Health benefits of Okra, a produce originally hailing from Africa

2021-08-14 20:06:37
Health benefits of Okra, a produce originally hailing from Africa

Okra, a summer produce hat originally hails from Africa, is impressively healthy thanks to its lineup of nutrients such as antioxidants and fiber.

Known for its slimy texture when cut or cooked, okra often gets a bad rep; however, with the right techniques, okra can be also be delicious.

Though it's usually prepared like a vegetable, okra is actually a fruit. It grows in warm and moist climates.

The entire okra pod, including the stem and seeds, is edible. But if you happen to have access to a whole okra plant in a garden, you can also eat the leaves, flowers, and flower buds as greens, according to North Carolina State University Extension.

Okra nutrition

Okra is a nutritional superstar, boasting plenty of vitamins and minerals such as vitamin C, riboflavin, folic acid, calcium, and potassium, according to an article in the journal Molecules.

As for that thick, slimy stuff that okra releases when it's cut and cooked? The goo, scientifically called mucilage, is high in fiber, which is responsible for many of okra's nutritional benefits, including digestive support, blood sugar management, and heart health.

Okra Health Benefits

If its roster of nutrients isn't enough to make you add this summer produce to your rotation, okra's health benefits may do the trick. Discover what this green machine of an ingredient can do for your body, according to experts.

Wards off disease

Okra happens to be a great source of antioxidants. The main antioxidants in okra are polyphenols, which is also found in green tea, as well as vitamins A and C, making okra one of the best antioxidant foods you can eat.

Antioxidants are known to neutralize or remove free radicals (aka unstable molecules) that can damage cells and promote illnesses like cancer, heart disease.

Supports healthy digestion

The mucilage in okra is particularly high in soluble fiber. This type of fiber absorbs water in the gastrointestinal tract, creating a gel-like substance that firms up stool and helps curb diarrhea.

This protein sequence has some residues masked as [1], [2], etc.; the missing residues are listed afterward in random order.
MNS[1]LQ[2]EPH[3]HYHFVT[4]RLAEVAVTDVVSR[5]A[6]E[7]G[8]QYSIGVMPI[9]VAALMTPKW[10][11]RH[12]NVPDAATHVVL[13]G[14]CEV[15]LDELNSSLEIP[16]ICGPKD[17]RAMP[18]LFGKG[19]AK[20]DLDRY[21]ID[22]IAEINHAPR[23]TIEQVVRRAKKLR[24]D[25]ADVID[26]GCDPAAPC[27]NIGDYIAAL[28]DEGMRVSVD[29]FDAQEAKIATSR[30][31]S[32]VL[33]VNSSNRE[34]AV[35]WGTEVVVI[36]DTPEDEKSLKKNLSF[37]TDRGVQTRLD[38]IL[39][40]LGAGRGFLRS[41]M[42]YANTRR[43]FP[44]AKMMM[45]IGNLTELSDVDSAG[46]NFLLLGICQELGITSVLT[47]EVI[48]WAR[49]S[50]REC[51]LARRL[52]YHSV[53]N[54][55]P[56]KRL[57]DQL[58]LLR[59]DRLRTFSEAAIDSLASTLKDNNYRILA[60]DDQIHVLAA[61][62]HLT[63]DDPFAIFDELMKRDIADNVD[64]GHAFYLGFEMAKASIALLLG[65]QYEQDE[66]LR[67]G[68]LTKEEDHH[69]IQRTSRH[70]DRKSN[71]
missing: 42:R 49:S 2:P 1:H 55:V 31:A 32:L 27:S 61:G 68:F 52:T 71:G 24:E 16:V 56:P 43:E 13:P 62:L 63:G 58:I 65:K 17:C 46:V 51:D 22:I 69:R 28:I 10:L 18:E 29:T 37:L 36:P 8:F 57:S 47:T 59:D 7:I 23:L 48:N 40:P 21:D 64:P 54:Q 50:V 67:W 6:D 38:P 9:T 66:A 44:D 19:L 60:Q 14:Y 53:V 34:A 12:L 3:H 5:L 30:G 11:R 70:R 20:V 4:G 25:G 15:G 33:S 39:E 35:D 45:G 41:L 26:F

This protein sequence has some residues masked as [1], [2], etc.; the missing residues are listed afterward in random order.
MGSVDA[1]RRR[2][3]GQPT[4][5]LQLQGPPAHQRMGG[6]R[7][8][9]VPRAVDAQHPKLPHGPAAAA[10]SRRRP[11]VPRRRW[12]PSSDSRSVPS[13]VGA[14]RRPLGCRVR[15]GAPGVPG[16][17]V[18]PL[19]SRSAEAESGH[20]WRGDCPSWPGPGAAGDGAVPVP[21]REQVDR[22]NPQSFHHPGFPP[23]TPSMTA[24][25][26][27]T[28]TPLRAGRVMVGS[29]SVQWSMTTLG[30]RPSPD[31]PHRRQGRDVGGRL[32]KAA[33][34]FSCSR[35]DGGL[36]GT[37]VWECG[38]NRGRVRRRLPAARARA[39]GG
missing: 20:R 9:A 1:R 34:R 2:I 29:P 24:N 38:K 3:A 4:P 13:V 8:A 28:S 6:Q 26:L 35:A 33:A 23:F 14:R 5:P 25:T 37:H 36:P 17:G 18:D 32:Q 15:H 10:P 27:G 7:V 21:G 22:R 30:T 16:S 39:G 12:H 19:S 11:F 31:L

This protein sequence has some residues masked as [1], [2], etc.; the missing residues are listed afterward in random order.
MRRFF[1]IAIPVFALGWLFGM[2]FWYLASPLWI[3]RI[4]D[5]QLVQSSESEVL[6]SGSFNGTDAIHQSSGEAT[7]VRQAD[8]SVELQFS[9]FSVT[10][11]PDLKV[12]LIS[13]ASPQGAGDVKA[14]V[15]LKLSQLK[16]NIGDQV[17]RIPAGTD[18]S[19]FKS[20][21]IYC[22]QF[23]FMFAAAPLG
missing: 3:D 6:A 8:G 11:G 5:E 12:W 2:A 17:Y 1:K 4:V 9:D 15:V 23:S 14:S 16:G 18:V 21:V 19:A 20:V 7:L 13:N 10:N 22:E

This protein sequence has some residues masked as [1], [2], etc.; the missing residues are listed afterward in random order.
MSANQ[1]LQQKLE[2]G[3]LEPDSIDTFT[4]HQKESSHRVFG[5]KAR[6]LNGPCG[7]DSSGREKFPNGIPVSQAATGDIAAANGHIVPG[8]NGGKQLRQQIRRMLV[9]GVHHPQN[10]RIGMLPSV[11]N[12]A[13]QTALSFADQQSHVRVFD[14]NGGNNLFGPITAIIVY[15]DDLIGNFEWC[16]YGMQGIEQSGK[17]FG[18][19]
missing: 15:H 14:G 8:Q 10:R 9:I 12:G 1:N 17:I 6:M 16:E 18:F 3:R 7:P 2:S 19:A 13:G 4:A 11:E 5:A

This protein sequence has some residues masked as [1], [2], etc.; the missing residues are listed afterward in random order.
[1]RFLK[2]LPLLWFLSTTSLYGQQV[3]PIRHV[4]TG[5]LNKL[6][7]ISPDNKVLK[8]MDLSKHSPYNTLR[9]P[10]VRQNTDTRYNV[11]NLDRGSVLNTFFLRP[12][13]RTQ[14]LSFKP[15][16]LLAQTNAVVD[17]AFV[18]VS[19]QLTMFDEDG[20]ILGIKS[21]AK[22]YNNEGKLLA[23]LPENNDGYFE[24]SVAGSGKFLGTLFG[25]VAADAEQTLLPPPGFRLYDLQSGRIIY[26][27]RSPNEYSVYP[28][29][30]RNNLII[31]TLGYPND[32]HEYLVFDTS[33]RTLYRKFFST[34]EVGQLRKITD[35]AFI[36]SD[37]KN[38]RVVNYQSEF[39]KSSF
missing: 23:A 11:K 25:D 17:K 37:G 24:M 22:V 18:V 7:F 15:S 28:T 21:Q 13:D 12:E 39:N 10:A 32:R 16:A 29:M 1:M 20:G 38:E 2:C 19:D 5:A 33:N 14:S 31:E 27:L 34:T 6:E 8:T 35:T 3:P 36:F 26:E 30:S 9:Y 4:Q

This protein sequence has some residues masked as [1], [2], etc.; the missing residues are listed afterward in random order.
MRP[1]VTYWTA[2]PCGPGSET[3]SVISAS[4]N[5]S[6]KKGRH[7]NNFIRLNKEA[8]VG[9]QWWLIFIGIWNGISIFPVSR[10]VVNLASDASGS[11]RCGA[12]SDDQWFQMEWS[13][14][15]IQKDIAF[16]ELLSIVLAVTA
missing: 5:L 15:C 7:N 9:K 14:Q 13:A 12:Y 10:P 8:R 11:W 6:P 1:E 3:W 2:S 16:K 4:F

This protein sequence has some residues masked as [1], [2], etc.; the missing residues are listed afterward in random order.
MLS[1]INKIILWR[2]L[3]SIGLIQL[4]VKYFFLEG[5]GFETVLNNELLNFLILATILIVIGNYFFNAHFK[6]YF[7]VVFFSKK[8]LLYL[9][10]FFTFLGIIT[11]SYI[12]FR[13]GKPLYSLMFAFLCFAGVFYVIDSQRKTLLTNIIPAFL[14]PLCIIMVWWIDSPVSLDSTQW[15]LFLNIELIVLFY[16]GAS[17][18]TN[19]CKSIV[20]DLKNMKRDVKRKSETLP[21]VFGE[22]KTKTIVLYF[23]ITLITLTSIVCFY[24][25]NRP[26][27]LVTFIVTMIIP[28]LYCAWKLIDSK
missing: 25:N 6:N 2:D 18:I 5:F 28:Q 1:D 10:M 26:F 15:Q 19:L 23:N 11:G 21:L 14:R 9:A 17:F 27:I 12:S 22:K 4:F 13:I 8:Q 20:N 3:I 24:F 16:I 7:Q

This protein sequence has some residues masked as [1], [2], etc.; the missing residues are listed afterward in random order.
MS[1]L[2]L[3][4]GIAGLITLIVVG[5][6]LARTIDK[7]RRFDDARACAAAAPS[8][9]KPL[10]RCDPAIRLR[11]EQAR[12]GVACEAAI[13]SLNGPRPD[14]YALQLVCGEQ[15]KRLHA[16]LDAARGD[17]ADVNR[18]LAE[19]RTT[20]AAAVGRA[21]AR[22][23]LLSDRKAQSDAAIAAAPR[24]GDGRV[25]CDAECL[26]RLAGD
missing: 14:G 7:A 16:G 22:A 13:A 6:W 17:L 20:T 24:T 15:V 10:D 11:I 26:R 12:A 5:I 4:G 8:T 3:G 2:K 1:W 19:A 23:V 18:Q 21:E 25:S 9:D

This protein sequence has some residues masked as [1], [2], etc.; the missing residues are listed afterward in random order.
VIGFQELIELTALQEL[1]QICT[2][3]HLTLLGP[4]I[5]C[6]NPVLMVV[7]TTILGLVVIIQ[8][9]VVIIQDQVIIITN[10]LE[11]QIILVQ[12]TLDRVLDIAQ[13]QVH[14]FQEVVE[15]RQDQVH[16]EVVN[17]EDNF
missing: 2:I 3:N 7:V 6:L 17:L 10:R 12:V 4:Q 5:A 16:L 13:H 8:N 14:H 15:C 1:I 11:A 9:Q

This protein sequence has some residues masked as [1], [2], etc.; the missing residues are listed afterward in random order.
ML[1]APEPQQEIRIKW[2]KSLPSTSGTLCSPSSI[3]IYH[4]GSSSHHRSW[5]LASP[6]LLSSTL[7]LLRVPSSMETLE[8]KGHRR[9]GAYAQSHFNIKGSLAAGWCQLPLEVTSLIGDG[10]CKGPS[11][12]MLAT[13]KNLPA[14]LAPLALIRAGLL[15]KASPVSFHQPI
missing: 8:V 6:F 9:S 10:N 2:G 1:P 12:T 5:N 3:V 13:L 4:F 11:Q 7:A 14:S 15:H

The okra pod's "walls" and seeds also contain insoluble fiber, a type of fiber that increases fecal bulk and promotes intestinal muscle movements, which can offer relief from constipation, according to the Mayo Clinic.

Manages blood sugar levels

By forming that gel-like substance in your gut, the soluble fiber in okra can also slow down the absorption of carbohydrates, thus preventing blood sugar spikes and reducing your risk of type 2 diabetes.

A 2016 study found that regular intake of soluble fiber can improve blood sugar levels in people who already have type 2 diabetes.

Okra is also rich in magnesium, a mineral that helps your body secrete insulin. In other words, magnesium helps keep your levels of insulin — the hormone that controls how the food you eat is changed into energy — in check, thereby helping to normalize your blood sugar levels, according to a 2019 study.

Protects the heart

As it turns out, the fiber in okra is quite the multi-tasking nutrient; it helps lower LDL, or bad cholesterol, by collecting extra cholesterol molecules as it moves through the digestive system. The fiber then brings along cholesterol as it's excreted in the stool.

This decreases the absorption of cholesterol into the blood, helping manage your cholesterol levels and reducing your risk of heart disease.

Antioxidants, such as the phenolic compounds found in okra, also protect the heart by neutralizing excess free radicals.

When free radicals interact with LDL cholesterol, the physical and chemical properties of this bad cholesterol change. This process, called LDL oxidation, contributes to the development of atherosclerosis or plaque buildup in the arteries that can lead to heart disease.

However, a 2019 scientific review notes that phenolic compounds can prevent LDL oxidation, thus potentially protecting the heart.

Supports healthy pregnancy

Okra is rich in folate, aka vitamin B9, which everyone needs to form red blood cells and support healthy cell growth and function. But it's especially crucial for proper fetal development during pregnancy. Low folate intake during pregnancy can cause birth abnormalities such as neural tube defects, a disease that causes defects in the brain and spinal cord in a fetus.

One cup of cooked okra offers about 88 micrograms of folate, according to the USDA, so okra is sure to help you meet those goals.


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